A woman shares the enlightening lessons she gathers from a stately tree in this debut picture book.
In this first-person account, the narrator describes a tree she finds while walking through a forest. Inspired by the tree’s tall, remarkable appearance, she rests her feet on its roots and caresses its moss. Suddenly, she hears the tree’s “voice” (which is actually not coming from the tree but “inside my heart”). The “voice” offers motivating, sometimes-rhyming sentiments. The narrator also relates the tree’s life lessons. For example, like the tree in autumn, readers can learn to drop what they “no longer need.” Valentine offers some nice metaphors (the tree “climbed and stretched up to the sky”). But several of the near-rhymes are awkward (“Feel the moss / it’s soft and thick / and comforts you / when you sit” and “Some days, like bark / are rough and hard / you’ll wish for moss / with all your heart”). Although the book’s subtitle announces the tale is “for all ages,” some philosophical concepts here skew toward an adult sensibility: “When leaves fall / Don’t mourn the loss.” Additionally, an adult narrator is atypical for the genre. The author’s illustrations are cartoonish photographs with an almost psychedelic appearance. They often feature vivid, close-up details of the tree and forest, and portraits of the white narrator.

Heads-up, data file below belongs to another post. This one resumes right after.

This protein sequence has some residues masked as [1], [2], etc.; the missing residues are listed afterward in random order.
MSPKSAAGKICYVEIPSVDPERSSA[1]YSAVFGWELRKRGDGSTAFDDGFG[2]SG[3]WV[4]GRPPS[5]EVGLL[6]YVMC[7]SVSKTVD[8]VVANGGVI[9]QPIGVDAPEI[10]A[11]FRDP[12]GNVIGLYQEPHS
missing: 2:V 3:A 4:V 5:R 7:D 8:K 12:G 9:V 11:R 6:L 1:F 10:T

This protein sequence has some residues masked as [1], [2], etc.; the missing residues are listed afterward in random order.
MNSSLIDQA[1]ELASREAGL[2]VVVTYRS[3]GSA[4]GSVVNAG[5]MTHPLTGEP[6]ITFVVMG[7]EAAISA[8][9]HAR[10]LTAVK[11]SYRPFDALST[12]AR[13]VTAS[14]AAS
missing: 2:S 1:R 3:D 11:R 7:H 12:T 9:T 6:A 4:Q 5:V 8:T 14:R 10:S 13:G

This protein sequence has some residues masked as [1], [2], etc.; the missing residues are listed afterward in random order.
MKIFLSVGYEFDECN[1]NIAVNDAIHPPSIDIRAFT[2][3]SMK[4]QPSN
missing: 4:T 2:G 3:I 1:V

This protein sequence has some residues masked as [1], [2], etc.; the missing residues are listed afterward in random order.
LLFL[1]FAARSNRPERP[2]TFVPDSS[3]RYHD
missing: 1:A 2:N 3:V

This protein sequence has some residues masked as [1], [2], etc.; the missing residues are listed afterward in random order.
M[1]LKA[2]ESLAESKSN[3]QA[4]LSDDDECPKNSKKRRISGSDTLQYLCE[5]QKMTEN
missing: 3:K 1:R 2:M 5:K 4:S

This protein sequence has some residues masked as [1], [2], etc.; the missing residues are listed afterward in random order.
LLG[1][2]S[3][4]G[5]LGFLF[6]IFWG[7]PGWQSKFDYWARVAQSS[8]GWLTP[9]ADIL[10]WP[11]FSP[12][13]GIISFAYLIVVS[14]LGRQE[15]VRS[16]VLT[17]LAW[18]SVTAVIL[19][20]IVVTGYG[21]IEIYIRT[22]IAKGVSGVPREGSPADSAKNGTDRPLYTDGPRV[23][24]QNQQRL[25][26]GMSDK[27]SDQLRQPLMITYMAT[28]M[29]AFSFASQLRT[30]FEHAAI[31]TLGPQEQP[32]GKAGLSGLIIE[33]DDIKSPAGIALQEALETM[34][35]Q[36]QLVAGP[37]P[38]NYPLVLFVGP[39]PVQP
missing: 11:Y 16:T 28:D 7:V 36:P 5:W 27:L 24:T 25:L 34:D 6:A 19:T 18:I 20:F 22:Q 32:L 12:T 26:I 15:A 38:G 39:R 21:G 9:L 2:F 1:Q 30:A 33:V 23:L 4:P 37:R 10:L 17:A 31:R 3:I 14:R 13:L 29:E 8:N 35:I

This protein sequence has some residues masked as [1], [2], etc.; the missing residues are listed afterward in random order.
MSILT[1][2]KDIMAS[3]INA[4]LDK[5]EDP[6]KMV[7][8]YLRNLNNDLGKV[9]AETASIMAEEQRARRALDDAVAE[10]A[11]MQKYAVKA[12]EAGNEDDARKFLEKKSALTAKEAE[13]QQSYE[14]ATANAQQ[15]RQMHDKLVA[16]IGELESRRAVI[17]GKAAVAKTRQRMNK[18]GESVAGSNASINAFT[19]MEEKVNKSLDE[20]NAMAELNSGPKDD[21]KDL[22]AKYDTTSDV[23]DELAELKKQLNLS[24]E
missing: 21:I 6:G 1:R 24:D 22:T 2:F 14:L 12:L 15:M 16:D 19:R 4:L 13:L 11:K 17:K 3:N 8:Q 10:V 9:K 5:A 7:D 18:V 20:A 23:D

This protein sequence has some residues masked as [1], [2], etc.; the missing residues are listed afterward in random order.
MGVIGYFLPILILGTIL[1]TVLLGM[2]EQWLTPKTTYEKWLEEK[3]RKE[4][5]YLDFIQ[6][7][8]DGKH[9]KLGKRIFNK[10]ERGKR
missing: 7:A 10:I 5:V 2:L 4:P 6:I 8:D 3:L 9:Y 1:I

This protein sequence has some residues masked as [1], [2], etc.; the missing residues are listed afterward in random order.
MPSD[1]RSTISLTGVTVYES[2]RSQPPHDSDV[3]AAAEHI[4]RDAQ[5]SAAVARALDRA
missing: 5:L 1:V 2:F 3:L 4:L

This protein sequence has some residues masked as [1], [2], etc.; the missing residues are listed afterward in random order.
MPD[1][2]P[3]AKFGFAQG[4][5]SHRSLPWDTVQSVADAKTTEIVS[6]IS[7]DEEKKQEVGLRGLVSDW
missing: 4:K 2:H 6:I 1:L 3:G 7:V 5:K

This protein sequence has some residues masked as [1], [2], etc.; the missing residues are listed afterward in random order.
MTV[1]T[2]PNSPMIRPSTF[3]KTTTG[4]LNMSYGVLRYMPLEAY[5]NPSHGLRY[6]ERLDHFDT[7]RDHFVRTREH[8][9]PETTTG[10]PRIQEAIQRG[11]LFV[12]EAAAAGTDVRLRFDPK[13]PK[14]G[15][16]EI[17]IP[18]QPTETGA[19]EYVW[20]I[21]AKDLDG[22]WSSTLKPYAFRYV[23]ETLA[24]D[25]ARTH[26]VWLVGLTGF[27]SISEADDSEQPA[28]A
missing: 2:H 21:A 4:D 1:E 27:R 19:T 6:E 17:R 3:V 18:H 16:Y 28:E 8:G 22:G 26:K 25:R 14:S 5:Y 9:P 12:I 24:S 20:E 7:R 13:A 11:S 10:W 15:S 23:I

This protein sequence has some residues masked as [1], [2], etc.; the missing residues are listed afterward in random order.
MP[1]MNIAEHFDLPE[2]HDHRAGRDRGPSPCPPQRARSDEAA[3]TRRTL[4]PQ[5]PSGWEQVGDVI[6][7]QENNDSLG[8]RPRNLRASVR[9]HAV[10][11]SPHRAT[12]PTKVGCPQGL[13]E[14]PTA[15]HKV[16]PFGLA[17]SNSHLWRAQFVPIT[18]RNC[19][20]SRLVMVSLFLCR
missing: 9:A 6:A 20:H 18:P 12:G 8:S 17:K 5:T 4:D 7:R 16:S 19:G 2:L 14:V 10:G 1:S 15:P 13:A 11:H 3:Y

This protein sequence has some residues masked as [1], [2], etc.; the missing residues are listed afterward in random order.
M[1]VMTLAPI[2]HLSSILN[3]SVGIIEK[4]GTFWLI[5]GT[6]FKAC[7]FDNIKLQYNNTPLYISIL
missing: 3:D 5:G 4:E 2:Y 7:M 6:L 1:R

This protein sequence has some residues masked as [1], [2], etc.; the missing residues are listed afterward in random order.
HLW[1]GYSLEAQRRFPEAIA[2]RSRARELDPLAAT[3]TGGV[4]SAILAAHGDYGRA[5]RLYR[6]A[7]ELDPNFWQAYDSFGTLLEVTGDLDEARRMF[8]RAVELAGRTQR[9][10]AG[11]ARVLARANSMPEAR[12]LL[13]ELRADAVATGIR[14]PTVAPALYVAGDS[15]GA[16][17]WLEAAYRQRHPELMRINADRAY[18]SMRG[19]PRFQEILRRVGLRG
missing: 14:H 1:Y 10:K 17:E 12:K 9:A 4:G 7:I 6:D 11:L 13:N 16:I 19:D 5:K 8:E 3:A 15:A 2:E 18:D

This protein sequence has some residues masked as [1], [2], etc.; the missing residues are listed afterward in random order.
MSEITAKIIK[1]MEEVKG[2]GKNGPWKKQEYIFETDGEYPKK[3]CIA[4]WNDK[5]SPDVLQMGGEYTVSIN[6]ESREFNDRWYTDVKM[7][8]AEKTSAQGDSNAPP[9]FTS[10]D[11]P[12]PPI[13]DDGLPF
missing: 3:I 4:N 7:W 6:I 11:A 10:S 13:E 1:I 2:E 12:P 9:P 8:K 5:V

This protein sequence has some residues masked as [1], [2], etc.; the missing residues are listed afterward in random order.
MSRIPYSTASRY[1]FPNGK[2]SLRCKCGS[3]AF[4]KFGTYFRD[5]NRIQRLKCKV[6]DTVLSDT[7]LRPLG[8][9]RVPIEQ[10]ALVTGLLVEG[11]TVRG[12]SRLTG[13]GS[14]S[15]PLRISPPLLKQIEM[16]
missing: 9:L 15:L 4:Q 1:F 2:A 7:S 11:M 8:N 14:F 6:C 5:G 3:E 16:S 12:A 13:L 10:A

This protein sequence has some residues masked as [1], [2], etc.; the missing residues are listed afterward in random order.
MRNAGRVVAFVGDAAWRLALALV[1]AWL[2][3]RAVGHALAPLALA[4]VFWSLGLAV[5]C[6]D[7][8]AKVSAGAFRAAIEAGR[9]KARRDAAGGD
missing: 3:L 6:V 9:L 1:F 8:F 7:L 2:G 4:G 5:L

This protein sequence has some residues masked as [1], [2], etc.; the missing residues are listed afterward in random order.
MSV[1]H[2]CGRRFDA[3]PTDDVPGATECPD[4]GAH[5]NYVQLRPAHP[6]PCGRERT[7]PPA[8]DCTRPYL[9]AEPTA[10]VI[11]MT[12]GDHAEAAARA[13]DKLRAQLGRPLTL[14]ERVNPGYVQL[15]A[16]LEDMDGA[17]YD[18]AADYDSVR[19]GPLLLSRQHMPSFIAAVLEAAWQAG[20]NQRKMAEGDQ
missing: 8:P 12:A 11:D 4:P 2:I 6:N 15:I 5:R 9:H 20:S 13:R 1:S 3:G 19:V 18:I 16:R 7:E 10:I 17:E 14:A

A highly personal tale for nature and poetry fans.